“What a maroon!”
That one-liner by Bugs Bunny always makes me chuckle.
“Heh-heh, what a maroon!” (And yes, you just read that in his voice, didn’t you?)
Sad to say, it took me a while to figure out he was calling Elmer Fudd a moron. Now I feel like a maroon!
We don’t hear the word moron much, except in a few diatribes on social media by members of the older generation. It’s probably because it was used as an insult since 1922 and has fallen into general disuse due to its offensiveness.
Where does it come from and what does it mean, you ask?
“Moron (n.). 1910, medical Latin, "one of the highest class of feeble-minded persons," from Greek (Attic) mōron, neuter of mōros "foolish, dull, sluggish, stupid," a word of uncertain origin.” Read more
Etymonline.com (Online Etymology Dictionary) quotes Henry H. Goddard’s definition of a moron from the Journal of Proceedings and Addresses of the National Education Association of the United States, July 1910. Frankly, moron isn’t flattering at all. Hence, an insult.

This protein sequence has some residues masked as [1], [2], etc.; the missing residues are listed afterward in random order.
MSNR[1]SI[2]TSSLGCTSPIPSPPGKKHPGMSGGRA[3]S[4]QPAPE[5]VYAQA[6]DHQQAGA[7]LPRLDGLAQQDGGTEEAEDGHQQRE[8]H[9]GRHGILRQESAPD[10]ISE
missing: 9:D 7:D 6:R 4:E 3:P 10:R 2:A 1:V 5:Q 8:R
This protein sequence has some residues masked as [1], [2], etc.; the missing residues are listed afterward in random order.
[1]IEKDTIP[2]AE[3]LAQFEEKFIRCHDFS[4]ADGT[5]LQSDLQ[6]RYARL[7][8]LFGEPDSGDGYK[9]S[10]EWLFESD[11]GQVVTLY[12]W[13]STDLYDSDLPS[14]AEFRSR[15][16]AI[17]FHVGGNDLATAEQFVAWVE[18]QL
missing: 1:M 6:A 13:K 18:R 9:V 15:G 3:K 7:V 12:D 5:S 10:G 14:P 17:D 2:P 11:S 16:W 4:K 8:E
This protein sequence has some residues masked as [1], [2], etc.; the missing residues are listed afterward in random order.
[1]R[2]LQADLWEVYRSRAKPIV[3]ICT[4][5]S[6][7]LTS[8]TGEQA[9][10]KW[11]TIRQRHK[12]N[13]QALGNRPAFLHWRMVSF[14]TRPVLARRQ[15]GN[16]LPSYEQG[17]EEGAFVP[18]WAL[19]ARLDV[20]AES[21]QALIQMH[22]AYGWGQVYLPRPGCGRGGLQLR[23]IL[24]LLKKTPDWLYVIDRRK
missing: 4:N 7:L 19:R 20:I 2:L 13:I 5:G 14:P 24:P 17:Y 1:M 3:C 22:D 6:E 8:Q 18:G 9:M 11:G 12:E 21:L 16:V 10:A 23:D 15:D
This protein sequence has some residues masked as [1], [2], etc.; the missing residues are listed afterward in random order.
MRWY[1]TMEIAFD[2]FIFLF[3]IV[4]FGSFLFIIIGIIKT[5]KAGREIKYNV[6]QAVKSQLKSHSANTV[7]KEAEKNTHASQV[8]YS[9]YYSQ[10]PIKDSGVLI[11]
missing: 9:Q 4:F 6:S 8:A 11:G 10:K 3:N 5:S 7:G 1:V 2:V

In short, it was used to describe a person of a very limited intellectual capacity. For us modern-era folks, we would call that arrested mental development. Depending on the determined intellectual age of an adult back in 1922, one would have been classified as an idiot (a two-year-old or less) or imbecile (between three and seven-years-old), or feeble-minded (seven to twelve-years-old). My, how language evolves!
“So what you’re saying, Pastor Jay, is we all pass through the idiot, imbecile, and feeble-minded stages on our way to adulthood?”
While that would be a tempting thing to say for humor’s sake, no. (But come to think of it, I did do some pretty idiotic, imbecilic, and feeble-minded things in my formative years. Ask my brother…and parents…and, frankly, anyone else.).
What this word technically applies to are adults with arrested mental development. Today, using moron in this way is offensive. Thank God, these descriptions are not commonly used any longer in connection with mentally disabled adults!
But we do hear and read these terms, especially moron, used primarily in verbal warfare on social media and other unrestrained instances of diatribes about politics or current cultural trends or, for me, the slow driver in front of me. I’m also pretty sure the guy behind me on the road is using that same term as well.